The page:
As the chief of my individual community, which is part of the File Hills Qu'Appelle Tribal Council and the Federation of Saskatchewan Indian Nations, I know that the consultation process from the community level to the provincial level has been next to nil. In fact, when I mentioned to my community members that I was going to Ottawa to sit before this committee, not one of my members had even heard about Bill C-44. However, 20 years later, if you ask my members about Bill C-31, they still have much to say about its many effects—mostly negative—on our community. It is the general consensus that Bill C-31 created more inequalities than any measure of equality for our first nations women and children, despite it being purported to eradicate these inequalities.
Apart from the promise of the government in 1997 to exempt the Canadian Human Rights Act from being applicable to the Indian Act, without full consultation with first nations, my fear as a chief is that if a proper public education and communication process is not done, the impact will create a misinformed membership that will be further confused about their rights as well as their responsibilities.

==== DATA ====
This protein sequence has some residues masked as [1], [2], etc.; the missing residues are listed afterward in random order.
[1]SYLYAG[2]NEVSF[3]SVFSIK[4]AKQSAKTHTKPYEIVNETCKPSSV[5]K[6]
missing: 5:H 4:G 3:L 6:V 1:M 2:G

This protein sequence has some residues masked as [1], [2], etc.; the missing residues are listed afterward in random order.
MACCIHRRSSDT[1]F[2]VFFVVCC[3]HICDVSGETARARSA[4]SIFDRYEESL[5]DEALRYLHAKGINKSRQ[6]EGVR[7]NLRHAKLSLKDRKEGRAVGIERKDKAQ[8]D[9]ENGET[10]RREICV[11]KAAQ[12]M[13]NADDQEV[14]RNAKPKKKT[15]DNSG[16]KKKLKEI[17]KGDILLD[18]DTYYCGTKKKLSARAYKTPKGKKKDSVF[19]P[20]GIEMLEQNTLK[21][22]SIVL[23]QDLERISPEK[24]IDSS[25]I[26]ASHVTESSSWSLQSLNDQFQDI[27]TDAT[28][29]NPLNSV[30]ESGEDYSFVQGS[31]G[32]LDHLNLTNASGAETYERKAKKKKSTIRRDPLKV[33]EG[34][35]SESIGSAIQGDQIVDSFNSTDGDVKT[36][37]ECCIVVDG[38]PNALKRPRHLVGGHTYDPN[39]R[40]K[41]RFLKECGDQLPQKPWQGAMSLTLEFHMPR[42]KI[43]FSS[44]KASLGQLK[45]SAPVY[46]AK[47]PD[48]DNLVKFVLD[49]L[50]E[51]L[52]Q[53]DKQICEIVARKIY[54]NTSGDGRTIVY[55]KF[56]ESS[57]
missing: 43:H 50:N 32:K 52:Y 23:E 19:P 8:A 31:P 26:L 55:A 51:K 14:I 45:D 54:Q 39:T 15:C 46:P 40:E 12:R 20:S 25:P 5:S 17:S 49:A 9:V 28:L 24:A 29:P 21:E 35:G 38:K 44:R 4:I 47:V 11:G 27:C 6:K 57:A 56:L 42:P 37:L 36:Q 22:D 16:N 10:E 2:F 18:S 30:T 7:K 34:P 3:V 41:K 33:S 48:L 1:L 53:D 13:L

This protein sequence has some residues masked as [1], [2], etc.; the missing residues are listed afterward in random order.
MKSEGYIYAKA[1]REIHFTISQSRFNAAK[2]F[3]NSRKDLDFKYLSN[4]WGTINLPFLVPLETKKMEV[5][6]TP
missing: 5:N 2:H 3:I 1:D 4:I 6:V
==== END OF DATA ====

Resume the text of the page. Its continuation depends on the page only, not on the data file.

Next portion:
Currently, the transition period that is referenced in Bill C-44 is six months. If a conscious, cautious, and respectful process is to be carried out, including elders, women, and the disabled in the community, then the six-month process is not realistic. I would suggest that the transition period be extended by at least 30 months. It would also be prudent to say that the consultation process should be adequately funded to ensure a comprehensive community voice.
On the process of consultation, I will turn it over to Erica to describe the process to you.